The Storiest

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Buildings that should not have collapsed during the earthquake in Turkey

There is growing outrage in Turkey over the fact that poor enforcement of regulations contributed to the collapse of many buildings during Monday’s earthquakes.

The BBC has confirmed cases of collapse of newly built buildings.

The building in Malatya (see below) was completed last year, and screenshots of an advertisement circulating on the Internet said it was “Finished to the latest anti-seismic standards.”

The text said that the materials used and the workmanship were “first class”.

There is no longer a trace of this announcement, but several people took photos and videos and posted them on the Internet. The ad matches the style of other similar ads on the company’s website.

Another newly built apartment building in the port city of Iskenderun has also been photographed and appears to be largely destroyed.

Before and after: new building in Iskanderun.

The building’s construction company released an image showing it was completed in 2019.

The BBC has confirmed that the image of the collapsed building (right) matches the block company’s publicity photo (left).

Another building that opened in Antakya in 2019 can also be seen destroyed in the BBC-confirmed image.

We found a video of the opening ceremony of the residential complex from November 2019, in which the owner of the construction company says: “The urban project Guclu Bahce is special compared to others due to its location and quality of construction.”

Although the earthquakes were powerful, experts say that buildings built Right they had to get up.

“The peak intensity of this earthquake was strong, but not necessarily strong enough to destroy well-constructed buildings,” said David Alexander, professor of emergency planning and management at University College London.

“In most places, the shaking level was less than the maximum, so we can conclude that out of the thousands of collapsed buildings, almost all do not comply with any reasonably expected seismic building code“.

Violation of building codes

Building codes have been tightened in Turkey following previous natural disasters, including the latest in 2018.

Stricter safety regulations were also introduced after the 1999 earthquake around the northwestern city of Izmit, which killed 17,000 people.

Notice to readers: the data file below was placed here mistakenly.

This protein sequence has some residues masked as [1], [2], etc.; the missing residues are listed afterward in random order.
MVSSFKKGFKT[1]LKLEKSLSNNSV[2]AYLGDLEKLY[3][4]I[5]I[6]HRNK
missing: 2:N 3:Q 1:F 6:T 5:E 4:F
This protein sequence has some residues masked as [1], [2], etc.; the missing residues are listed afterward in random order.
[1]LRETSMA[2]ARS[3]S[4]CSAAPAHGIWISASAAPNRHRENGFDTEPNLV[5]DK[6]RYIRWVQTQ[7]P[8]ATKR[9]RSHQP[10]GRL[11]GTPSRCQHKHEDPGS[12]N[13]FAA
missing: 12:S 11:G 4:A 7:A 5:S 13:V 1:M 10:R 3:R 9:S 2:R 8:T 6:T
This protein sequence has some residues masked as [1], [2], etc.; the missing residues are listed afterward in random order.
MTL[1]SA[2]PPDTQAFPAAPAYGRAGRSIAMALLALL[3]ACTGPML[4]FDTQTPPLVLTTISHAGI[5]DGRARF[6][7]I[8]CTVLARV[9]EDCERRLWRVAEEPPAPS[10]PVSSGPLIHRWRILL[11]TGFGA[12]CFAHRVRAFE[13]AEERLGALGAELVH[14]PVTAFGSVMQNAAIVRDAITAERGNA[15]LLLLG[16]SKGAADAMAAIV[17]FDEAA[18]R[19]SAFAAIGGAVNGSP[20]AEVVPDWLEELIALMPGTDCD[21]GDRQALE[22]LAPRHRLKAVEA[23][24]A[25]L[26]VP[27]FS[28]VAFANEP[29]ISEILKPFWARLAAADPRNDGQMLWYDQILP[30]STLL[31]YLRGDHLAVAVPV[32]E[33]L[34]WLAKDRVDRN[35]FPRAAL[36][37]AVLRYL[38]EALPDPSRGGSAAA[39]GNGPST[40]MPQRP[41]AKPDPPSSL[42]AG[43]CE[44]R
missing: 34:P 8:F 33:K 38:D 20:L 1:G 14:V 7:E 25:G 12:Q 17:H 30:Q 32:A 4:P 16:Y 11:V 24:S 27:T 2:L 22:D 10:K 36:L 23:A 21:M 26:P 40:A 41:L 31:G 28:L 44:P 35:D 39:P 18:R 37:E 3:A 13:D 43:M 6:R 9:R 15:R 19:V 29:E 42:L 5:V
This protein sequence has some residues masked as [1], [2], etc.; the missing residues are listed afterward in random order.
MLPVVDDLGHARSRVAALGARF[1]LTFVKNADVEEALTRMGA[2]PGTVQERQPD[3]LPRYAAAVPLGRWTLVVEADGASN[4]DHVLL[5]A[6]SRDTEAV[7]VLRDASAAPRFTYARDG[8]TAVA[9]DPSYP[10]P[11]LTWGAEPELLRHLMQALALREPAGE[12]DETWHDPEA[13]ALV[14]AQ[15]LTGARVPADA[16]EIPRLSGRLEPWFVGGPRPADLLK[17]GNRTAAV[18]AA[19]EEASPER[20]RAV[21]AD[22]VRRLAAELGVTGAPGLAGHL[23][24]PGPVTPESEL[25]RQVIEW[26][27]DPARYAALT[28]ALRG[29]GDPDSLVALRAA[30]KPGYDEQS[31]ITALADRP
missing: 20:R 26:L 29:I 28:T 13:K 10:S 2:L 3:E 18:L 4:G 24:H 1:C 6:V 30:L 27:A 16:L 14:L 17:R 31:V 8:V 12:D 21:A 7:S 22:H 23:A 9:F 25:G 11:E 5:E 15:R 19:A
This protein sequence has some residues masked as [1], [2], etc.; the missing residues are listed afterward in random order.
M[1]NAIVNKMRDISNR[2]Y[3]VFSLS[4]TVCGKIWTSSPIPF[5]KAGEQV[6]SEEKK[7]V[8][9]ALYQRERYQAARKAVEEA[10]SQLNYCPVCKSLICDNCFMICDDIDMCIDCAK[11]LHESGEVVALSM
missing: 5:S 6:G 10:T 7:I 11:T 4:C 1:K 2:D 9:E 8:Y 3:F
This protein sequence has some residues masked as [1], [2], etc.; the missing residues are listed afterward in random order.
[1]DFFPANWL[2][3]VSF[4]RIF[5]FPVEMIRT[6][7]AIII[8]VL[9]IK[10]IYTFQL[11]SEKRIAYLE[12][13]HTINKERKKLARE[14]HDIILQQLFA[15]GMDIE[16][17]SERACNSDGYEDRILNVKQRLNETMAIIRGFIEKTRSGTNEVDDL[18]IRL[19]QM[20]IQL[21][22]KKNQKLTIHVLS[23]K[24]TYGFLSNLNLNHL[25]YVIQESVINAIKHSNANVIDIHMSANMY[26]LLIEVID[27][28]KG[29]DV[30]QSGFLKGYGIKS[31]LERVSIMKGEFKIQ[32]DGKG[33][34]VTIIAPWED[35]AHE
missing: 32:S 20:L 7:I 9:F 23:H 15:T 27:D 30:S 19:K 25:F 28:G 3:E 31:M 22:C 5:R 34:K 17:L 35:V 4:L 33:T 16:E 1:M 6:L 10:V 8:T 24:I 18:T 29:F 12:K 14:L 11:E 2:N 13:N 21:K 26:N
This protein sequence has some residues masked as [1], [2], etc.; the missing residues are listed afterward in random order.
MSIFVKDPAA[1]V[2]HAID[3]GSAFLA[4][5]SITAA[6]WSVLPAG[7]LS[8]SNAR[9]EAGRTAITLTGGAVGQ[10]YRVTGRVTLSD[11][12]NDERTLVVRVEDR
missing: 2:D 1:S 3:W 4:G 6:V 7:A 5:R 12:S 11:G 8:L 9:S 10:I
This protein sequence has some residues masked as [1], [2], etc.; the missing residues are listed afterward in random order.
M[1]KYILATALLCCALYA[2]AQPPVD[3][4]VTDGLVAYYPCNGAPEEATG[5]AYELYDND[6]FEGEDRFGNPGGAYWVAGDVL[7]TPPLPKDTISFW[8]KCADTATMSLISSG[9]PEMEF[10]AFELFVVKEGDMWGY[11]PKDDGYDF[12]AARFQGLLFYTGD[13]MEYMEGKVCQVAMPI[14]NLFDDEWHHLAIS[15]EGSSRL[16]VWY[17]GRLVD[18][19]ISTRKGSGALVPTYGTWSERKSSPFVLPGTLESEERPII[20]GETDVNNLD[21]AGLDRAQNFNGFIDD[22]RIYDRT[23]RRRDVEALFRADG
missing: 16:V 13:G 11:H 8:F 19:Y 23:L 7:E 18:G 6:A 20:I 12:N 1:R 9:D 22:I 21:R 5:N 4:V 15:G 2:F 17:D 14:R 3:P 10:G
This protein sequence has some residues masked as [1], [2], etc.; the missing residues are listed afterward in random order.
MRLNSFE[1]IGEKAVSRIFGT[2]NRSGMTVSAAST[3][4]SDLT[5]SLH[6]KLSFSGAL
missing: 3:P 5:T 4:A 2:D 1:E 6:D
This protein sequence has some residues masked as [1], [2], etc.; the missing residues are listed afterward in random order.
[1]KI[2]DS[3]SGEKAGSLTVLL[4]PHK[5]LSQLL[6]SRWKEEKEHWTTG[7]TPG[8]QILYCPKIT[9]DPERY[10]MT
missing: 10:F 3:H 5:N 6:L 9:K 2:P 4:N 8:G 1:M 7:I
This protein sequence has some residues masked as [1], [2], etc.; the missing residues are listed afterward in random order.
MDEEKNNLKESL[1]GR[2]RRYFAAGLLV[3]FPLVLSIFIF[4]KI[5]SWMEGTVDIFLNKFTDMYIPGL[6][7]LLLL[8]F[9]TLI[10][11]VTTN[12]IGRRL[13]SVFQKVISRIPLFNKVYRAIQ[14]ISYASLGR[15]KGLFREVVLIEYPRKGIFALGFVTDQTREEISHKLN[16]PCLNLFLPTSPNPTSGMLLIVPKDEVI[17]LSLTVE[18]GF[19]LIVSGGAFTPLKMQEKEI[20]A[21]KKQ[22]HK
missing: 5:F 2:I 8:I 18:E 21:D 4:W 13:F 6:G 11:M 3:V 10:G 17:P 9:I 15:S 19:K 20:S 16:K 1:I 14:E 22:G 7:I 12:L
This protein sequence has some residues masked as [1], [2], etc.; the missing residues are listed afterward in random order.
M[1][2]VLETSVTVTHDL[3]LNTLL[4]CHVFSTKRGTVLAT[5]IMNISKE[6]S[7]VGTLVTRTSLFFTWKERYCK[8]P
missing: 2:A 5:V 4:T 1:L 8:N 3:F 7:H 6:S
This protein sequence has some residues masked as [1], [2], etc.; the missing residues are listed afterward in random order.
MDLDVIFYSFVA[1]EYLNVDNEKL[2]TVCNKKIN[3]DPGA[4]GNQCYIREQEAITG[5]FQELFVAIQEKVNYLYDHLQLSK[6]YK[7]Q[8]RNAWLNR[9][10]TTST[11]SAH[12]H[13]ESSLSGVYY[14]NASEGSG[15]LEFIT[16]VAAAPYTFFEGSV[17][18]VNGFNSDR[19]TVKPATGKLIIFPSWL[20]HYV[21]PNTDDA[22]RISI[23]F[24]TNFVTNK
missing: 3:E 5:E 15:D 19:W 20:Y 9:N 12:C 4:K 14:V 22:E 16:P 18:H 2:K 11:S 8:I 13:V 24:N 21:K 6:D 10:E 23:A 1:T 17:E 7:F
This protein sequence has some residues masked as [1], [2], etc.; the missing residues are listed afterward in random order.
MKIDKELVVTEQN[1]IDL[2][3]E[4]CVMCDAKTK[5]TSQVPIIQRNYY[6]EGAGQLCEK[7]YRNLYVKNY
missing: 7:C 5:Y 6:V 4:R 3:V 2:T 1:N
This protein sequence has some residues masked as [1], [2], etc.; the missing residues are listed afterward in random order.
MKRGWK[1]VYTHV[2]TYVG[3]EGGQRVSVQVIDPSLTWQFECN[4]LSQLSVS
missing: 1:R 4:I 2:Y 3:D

The latest standards require that high-quality concrete reinforced with steel rods is used in the construction of earthquake-prone areas. Columns and beams must also be distributed in such a way that they effectively dampen the impact of earthquakes.

Collapsed buildings in Hatay, Turkey

Getty Images
More than 50% of buildings in Turkey were built in violation of building codes.

However, these laws were misapplied.

“Part of the problem is that there is very little adaptation of existing buildings, but also very little building code compliance in new buildings,” Professor Alexander assured.

The government has periodically granted “building amnesties”—in practice, legal fee relief—to structures built without the necessary safety certificates. They have been approved since the 1960s (last in 2018).

Critics have long warned that such amnesties pose a catastrophic risk in the event of a strong earthquake.

A group of people look at their destroyed apartment building.

Getty Images
“Building amnesties” pose a catastrophic risk in the event of a major earthquake.

Up to 75,000 buildings in the earthquake-hit area in southern Turkey received a building amnesty, According to Pelin Pinar Giritlioglu, head of the Istanbul Chamber of Urban Planners of the Union of Chambers of Engineers and Architects of Turkey.

Days before the latest disaster, Turkish media reported that a bill providing a new amnesty for recent construction work was before Parliament.

Geologist Celal Senghor said earlier this year that the approval of this type of amnesty for construction in a country torn apart by geological faults This equates to a “crime”.

After the deadly earthquake in the western province of Izmir in 2020, a report from the BBC Turkish service said that 672,000 buildings in Izmir benefited from last amnesty.

The same report mentions that the Ministry of Environment and Urban Development stated in 2018 that more than 50% of buildings in Turkey, equivalent to almost 13 million buildings, were built illegally.

We contacted the Ministry of Environment and Urban Development for comments on building regulations in Turkey after the latest earthquakes and they said the following:Not a single building built by our administration collapsed. Damage assessment studies are proceeding rapidly on the ground.”

Additional reporting by Olga Smirnova, Alex Murray, Richard Irwin-Brown and Dilay Yalchin.

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Author: BBC news world
Source: Laopinion

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